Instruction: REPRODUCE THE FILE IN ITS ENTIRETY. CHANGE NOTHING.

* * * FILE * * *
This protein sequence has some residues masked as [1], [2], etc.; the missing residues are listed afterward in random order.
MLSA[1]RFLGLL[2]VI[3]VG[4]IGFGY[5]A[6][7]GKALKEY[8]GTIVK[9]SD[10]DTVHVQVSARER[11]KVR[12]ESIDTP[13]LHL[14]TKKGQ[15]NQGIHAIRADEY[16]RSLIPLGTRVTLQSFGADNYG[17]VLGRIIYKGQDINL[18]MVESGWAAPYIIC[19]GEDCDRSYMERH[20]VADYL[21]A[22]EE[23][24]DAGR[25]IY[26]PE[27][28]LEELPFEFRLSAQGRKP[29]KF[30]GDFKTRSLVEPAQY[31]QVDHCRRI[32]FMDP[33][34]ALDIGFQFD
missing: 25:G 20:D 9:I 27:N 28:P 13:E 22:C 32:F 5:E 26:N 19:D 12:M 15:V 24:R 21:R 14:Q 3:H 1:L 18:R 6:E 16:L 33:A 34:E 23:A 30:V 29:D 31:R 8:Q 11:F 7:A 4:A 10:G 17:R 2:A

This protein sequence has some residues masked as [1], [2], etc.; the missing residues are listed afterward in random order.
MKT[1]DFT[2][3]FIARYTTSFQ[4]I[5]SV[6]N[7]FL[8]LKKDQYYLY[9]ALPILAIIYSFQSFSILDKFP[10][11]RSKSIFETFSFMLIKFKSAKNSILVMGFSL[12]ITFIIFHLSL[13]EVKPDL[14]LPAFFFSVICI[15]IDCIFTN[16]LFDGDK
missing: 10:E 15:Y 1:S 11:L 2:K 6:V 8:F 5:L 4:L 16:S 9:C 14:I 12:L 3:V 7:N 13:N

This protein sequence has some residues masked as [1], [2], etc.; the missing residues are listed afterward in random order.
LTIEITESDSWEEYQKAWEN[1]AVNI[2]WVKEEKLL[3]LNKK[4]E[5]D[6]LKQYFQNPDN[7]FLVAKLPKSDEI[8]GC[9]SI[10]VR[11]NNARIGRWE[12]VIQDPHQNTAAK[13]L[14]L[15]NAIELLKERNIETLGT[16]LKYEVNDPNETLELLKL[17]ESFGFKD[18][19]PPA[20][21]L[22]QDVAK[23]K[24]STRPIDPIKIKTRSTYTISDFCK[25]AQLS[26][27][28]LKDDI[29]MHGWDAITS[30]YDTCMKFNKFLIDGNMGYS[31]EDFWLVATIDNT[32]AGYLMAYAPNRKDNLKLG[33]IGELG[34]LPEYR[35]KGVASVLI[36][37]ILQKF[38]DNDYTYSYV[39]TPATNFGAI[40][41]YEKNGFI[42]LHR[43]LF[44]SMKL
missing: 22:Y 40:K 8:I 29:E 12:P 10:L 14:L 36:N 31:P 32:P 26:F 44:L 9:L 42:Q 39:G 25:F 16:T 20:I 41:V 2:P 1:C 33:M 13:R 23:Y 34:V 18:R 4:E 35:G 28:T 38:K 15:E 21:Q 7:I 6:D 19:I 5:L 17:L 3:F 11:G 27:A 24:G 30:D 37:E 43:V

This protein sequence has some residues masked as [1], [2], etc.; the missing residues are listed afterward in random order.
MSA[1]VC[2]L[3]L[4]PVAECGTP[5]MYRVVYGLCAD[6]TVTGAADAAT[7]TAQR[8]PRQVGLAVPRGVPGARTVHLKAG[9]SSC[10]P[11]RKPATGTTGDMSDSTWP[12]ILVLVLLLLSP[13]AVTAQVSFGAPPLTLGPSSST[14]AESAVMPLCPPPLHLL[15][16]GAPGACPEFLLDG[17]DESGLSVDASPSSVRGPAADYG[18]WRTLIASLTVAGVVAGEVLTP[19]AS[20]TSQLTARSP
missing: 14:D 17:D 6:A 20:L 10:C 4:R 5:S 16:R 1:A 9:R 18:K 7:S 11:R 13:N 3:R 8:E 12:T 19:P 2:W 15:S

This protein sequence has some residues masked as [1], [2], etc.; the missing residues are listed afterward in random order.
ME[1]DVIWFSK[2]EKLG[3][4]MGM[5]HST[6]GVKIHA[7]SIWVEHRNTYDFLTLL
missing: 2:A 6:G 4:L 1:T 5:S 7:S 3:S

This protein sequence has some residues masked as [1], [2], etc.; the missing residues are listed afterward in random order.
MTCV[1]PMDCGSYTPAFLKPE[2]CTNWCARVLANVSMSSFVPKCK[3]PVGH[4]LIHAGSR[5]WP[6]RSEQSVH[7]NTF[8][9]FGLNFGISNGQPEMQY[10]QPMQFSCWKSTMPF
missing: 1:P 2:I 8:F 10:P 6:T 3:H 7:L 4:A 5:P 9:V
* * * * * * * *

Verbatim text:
This protein sequence has some residues masked as [1], [2], etc.; the missing residues are listed afterward in random order.
MLSA[1]RFLGLL[2]VI[3]VG[4]IGFGY[5]A[6][7]GKALKEY[8]GTIVK[9]SD[10]DTVHVQVSARER[11]KVR[12]ESIDTP[13]LHL[14]TKKGQ[15]NQGIHAIRADEY[16]RSLIPLGTRVTLQSFGADNYG[17]VLGRIIYKGQDINL[18]MVESGWAAPYIIC[19]GEDCDRSYMERH[20]VADYL[21]A[22]EE[23][24]DAGR[25]IY[26]PE[27][28]LEELPFEFRLSAQGRKP[29]KF[30]GDFKTRSLVEPAQY[31]QVDHCRRI[32]FMDP[33][34]ALDIGFQFD
missing: 25:G 20:D 9:I 27:N 28:P 13:E 22:C 32:F 5:E 26:N 19:D 12:M 15:V 24:R 21:R 14:Q 3:H 1:L 18:R 6:E 16:L 33:A 34:E 23:A 30:V 29:D 31:R 8:Q 11:F 7:A 4:A 10:G 17:R 2:A

This protein sequence has some residues masked as [1], [2], etc.; the missing residues are listed afterward in random order.
MKT[1]DFT[2][3]FIARYTTSFQ[4]I[5]SV[6]N[7]FL[8]LKKDQYYLY[9]ALPILAIIYSFQSFSILDKFP[10][11]RSKSIFETFSFMLIKFKSAKNSILVMGFSL[12]ITFIIFHLSL[13]EVKPDL[14]LPAFFFSVICI[15]IDCIFTN[16]LFDGDK
missing: 10:E 15:Y 1:S 11:L 2:K 6:V 8:F 5:L 4:L 16:S 9:C 14:I 12:L 3:V 7:N 13:N

This protein sequence has some residues masked as [1], [2], etc.; the missing residues are listed afterward in random order.
LTIEITESDSWEEYQKAWEN[1]AVNI[2]WVKEEKLL[3]LNKK[4]E[5]D[6]LKQYFQNPDN[7]FLVAKLPKSDEI[8]GC[9]SI[10]VR[11]NNARIGRWE[12]VIQDPHQNTAAK[13]L[14]L[15]NAIELLKERNIETLGT[16]LKYEVNDPNETLELLKL[17]ESFGFKD[18][19]PPA[20][21]L[22]QDVAK[23]K[24]STRPIDPIKIKTRSTYTISDFCK[25]AQLS[26][27][28]LKDDI[29]MHGWDAITS[30]YDTCMKFNKFLIDGNMGYS[31]EDFWLVATIDNT[32]AGYLMAYAPNRKDNLKLG[33]IGELG[34]LPEYR[35]KGVASVLI[36][37]ILQKF[38]DNDYTYSYV[39]TPATNFGAI[40][41]YEKNGFI[42]LHR[43]LF[44]SMKL
missing: 22:Y 40:K 8:I 29:E 12:P 10:L 14:L 36:N 31:P 32:P 26:F 44:L 9:L 42:Q 39:G 25:F 16:T 20:I 41:V 2:P 1:C 33:M 13:R 23:Y 34:V 18:R 4:E 35:G 28:T 38:K 15:E 21:Q 7:I 6:D 19:I 5:L 17:L 3:F 11:G 27:A 24:G 30:D 37:E 43:V

This protein sequence has some residues masked as [1], [2], etc.; the missing residues are listed afterward in random order.
MSA[1]VC[2]L[3]L[4]PVAECGTP[5]MYRVVYGLCAD[6]TVTGAADAAT[7]TAQR[8]PRQVGLAVPRGVPGARTVHLKAG[9]SSC[10]P[11]RKPATGTTGDMSDSTWP[12]ILVLVLLLLSP[13]AVTAQVSFGAPPLTLGPSSST[14]AESAVMPLCPPPLHLL[15][16]GAPGACPEFLLDG[17]DESGLSVDASPSSVRGPAADYG[18]WRTLIASLTVAGVVAGEVLTP[19]AS[20]TSQLTARSP
missing: 14:D 17:D 6:A 20:L 10:C 4:R 5:S 16:R 1:A 9:R 18:K 7:S 11:R 13:N 3:R 8:E 12:T 19:P 2:W 15:S

This protein sequence has some residues masked as [1], [2], etc.; the missing residues are listed afterward in random order.
ME[1]DVIWFSK[2]EKLG[3][4]MGM[5]HST[6]GVKIHA[7]SIWVEHRNTYDFLTLL
missing: 2:A 6:G 4:L 1:T 5:S 7:S 3:S

This protein sequence has some residues masked as [1], [2], etc.; the missing residues are listed afterward in random order.
MTCV[1]PMDCGSYTPAFLKPE[2]CTNWCARVLANVSMSSFVPKCK[3]PVGH[4]LIHAGSR[5]WP[6]RSEQSVH[7]NTF[8][9]FGLNFGISNGQPEMQY[10]QPMQFSCWKSTMPF
missing: 1:P 2:I 8:F 10:P 6:T 3:H 7:L 4:A 5:P 9:V